Mouse models of uremia are important tools for in vivo translational studies such as examining the impact of specific genes in transgenic or knockout mice and to validate potential therapeutic interventions prior to pre-clinical testing in humans. The limitations of existing surgical models of uremia in mice, including requirements of surgical skills, demand of animal facilities to support post-operative care, high mortality rate and less flexibility in terms of dynamic alterations in urea levels, prompted us to develop a non-surgical model of renal dysfunction based on dietary intake of adenine. This approach has successfully been used in rats but not in mice because of their reluctance to consume adenine. Accordingly, addition of adenine to a standard mouse chow elicits high morbidity and mortality due to starvation and malnutrition rather than renal failure. In our model, this was circumvented by mixing the adenine in a casein-based chow, in which the casein effectively removed the inherent smell and taste of adenine.
Since the sensitivity to adenine as well as food intake may vary between various strains of mice, we propose a protocol with ad libitum changes in adenine concentration between 0.15-0.20% during the maintenance phase. The accepted variability in blood urea level during the maintenance phase may cause inter-individual variations in kidney function that could affect the phenotype. However such variability is inevitable and present in other uremic animal models as well. On the contrary, providing a target urea interval provides the opportunity to adjust blood urea levels according to the desired outcome or mechanisms of interest.
The apparent improvement in kidney function after lowering the adenine concentration, as indicated by a decline in blood urea and PTH levels, suggests at least a partial reversibility of renal impairment. However we did not examine whether adenine discontinuation translated into long-term histological improvements. Given the severity of the renal histopathological lesions observed after eight weeks of adenine exposure, we anticipate that long-term adenine challenge will cause chronic renal failure with less reversibility as observed in adenine-induced uremia in rats . Regardless, the possibility to short-term modulate kidney function provides significant benefits in terms of the possibility to extend study protocols and to analyze outcome variables in various strata of kidney function. Additional advantages of our model include zero mortality, which limits the number of animals needed for induction, and the small inter-individual variation in renal function that contrasts the 5/6 nephrectomy model [10, 17]. It also provides a good option for researchers with limited surgical competence and/or restrictions in post-operative care.
Some more common non-surgical options to study uremia including radiation nephropathy and administration of nephrotoxic drugs such as folic acid , cyclosporin A  and cisplatin  should be mentioned. However, these models are non-reversible, strain-dependent and of limited use due to systemic toxicity. Genetic mouse models mimicking various aspects of kidney failure are also available, but these are compromised by the need for breeding to create combined backgrounds with other genetically altered mouse strains .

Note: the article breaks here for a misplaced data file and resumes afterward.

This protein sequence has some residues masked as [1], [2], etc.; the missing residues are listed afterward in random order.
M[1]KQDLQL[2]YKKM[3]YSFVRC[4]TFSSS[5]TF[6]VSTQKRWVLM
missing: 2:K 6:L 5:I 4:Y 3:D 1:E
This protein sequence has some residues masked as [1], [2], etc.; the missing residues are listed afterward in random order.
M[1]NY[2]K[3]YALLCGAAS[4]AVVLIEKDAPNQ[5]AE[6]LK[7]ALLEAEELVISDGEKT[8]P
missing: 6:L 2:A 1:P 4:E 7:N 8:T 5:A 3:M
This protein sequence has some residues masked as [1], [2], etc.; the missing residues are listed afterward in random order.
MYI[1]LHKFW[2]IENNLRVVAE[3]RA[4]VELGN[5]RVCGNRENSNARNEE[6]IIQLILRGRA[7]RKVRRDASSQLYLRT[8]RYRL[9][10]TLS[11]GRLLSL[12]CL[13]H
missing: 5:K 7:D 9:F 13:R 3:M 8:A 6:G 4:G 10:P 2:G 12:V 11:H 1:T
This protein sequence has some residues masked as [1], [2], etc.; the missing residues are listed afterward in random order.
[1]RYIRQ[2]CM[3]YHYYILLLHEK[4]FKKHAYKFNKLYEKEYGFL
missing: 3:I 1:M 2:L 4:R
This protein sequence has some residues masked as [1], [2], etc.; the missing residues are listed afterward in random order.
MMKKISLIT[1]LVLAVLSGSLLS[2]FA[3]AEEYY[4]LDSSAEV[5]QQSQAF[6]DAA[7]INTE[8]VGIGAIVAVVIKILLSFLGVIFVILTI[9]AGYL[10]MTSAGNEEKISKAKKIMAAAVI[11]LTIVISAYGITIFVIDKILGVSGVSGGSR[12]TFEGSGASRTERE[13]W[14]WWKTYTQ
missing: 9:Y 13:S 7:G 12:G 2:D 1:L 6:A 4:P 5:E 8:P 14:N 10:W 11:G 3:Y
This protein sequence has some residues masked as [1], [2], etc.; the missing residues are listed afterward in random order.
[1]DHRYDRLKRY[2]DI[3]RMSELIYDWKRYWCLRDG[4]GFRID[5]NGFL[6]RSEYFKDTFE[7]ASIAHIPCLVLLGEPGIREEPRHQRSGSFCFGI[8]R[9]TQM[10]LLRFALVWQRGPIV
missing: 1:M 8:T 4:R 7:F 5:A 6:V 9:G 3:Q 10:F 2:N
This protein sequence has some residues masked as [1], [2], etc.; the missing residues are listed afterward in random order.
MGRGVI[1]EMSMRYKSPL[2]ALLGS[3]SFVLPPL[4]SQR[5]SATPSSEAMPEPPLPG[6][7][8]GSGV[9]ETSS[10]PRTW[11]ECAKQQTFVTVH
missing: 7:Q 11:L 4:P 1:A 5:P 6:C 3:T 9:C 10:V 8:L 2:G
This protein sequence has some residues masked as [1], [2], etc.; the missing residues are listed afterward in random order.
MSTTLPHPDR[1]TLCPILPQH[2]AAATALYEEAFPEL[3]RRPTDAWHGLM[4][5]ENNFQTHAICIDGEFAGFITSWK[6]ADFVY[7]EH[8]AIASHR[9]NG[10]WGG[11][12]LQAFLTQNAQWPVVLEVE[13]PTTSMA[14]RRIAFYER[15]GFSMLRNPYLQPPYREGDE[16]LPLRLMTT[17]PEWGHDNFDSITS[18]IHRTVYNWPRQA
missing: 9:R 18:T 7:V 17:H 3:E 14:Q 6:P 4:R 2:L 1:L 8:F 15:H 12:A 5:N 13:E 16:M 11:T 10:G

Several different uremic models have also been developed in rats. Advantages with rat models are that collected blood and urine volumes are significantly greater, blood samples at intermediate time points are more easily obtainable and certain organs such as parathyroid glands are readily identified. Another apparent difference is that rats tolerate higher adenine exposure, which reportedly produce 3–5 times higher blood urea concentrations than our model. This may also impact renal histology since rats in additional to tubular damage generally also suffer from extensive glomerular damage which was not found in our model .
There are several biochemical findings of interest in our model. Serum calcium level was unaltered in the adenine-treated mice likely due to a compensatory rise in PTH, which largely mimics the situation in patients with CKD stage 3–4. Normal serum calcium concentrations have also been reported in other CKD models . Another striking finding is the continuous and marked rise in FGF23 although other bone-mineral markers remained more constant during the maintenance phase. This supports the presence of renal derived factors that regulates FGF23 synthesis in bone. Alternatively, the tubular damage may severely hamper intact FGF23 degradation leading to accumulation of circulating FGF23 protein. The pattern of bone markers suggesting an increased bone formation but decreased bone resorption is somewhat unexpected in a uremic model of secondary hyperparathyroidism and anticipated high bone turnover rate. The mechanism(s) underlying reduced bone resorption are unclear but could speculatively be due to impaired osteoclast function as a result of the exceptionally elevated levels of FGF23.
Some potential limitations should be mentioned. We cannot exclude the possibility of systemic toxicity or organ-specific damages caused by the adenine. Because tubular toxicity of adenine metabolites is the underlying mechanism of adenine-induced renal failure [23, 24], our model primary reflects a tubulointerstitial disease whereas the most common cause of CKD in human is glomerular scarring secondary to vascular damage. Thus, our model should not be regarded as a model of CKD per se but rather as a complementary model of renal failure. We did not determine the dietary (caloric) intake, yet based on previous experiments in rats the adenine-fed animals may have somewhat lower overall dietary intake. Further, we did not perform dynamic bone histomorphometry although adenine models in rats produce a high turnover phenotype. Finally, possible strain differences as found in other mouse models  warrant further investigation.